The Most Dangerous Place on Earth

This book is about high school, aka the “most dangerous place on earth.”  I am sure for some readers, that will hold some resonance and a glimmer of truth.  The story alternates narrators, occupying the mind and perspective of a different character per chapter.  Some of which are especially heart wrenching.

One young girl, a dancer, goes to a party and gets intoxicated, this involving her getting into a car wasted with a driver who is also drunk, resulting in a huge car accident leaving her badly injured.  At the party prior to the accident, she danced on a table, took off some of her clothes, etc.  Black out drunk, she doesn’t remember any of it.  Photos end up online.  And the comments beneath them, upsetting and truly awful.  Comments about how her wearing a skirt or having gotten drunk, essentially “make all of it her fault.”  Classic victim blaming, which is still rampant in our culture.  This book, offering some perspective on what that can feel like and do to a person.

Another narration places us in the perspective of a young girl who has an affair with her teacher.  Equally heart breaking, this young girl believes she loves him, and that he loves her.  (He doesn’t.  He does this with loads of students).  Its incredibly sad and empathy inducing to read.  And yet, as the reader, you also understand how she fell for him and got into such a situation.  Your heart aching when her classmates chastise and judge her upon hearing the rumors.

With having received her inside perspective to the experience, one feels a swell of understanding.  And this, my friends, is what fiction can do.  Studies show that those who read (both fiction and non) have higher levels of empathy than those who dont.  And its true- while we may not agree with or conceive of how we might ever do such a thing or get into a certain situation, reading and stepping into the perspective of another does give one a particular sense of “huh.  Maybe I personally wouldn’t have done that, but I totally get why he/she did.”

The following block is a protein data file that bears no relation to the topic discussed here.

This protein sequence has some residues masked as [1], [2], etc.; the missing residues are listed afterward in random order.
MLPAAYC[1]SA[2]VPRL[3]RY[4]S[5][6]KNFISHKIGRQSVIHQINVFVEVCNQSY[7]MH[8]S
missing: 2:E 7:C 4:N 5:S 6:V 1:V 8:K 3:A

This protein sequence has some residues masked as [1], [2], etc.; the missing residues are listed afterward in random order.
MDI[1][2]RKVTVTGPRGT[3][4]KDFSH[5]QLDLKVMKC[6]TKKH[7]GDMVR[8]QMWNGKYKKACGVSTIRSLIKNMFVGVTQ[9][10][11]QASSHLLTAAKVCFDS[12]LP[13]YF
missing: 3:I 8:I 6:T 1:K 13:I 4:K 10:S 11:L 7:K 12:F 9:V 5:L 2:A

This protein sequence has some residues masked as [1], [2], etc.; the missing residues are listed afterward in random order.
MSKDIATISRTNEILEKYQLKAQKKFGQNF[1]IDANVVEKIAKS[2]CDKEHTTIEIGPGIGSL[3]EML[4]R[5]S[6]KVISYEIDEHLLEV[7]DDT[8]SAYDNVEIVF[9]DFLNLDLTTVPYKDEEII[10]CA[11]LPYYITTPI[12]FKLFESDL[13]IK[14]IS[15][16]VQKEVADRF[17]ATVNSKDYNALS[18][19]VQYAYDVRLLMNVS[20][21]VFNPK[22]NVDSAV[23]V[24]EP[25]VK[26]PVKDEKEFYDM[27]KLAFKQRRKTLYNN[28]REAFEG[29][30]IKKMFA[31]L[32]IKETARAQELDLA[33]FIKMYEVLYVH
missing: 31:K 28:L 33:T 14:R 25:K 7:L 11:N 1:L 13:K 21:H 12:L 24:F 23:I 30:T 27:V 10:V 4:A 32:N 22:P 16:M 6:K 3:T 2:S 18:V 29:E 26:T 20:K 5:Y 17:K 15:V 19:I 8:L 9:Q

Another chapter gives us the perspective of a young, angry boy who is teetering on the edge of addiction.  He misbehaves at school and is ultimately a chaotic mess.  This same boy though is the recipient of his father beating him frequently, putting him down, name calling, emotional and verbally abusive, etc.  So while he is a loathsome character, part of your heart still feels for him, and gets why he is the way he is.

Again with the empathy inducing aspect of reading.  While we still might hate a character, and his traumatic background does not excuse his cruel heart (because we are not at the mercy of our pasts or what happens to us.  We can choose healing, seeking support, and moving towards getting better and growing beyond such), we also get why he may have become that way.

And then a teacher, who gets much too close to her students emotionally.  Blurring the boundaries, if you will, within her caring for them, within her wanting to understand and help them, but crossing the line in doing so.  Her ultimately getting in trouble with the school when it nearly comes to a head.  She doesn’t cross the line physically with any of them, nothing like that.  Nor do anything that will actually harm any of them.  On the contrary, she is a loving, warm and open presence to these kids.

But.  Its not good in terms of maintaining a professional and even appropriate distance.  We both feel for her- we get it, her emotional attachment toward the kids and yearning to help them, all while shaking our heads in knowing it isn’t going anywhere good for her.  It feeling as though watching a blind person wandering into the middle of a busy intersection.  Watching, wide eyed and terrified, wanting to yell and wave our arms in seeing the impending disaster that only we can see coming and the character cannot.

So, those were just a few character examples.  But I have found the book to be quite gripping, a fairly (if somewhat dramatic) and generally accurate representation of many of the prototypes and experiences found in any given high school.  Its a gripping and worthwhile read for sure.

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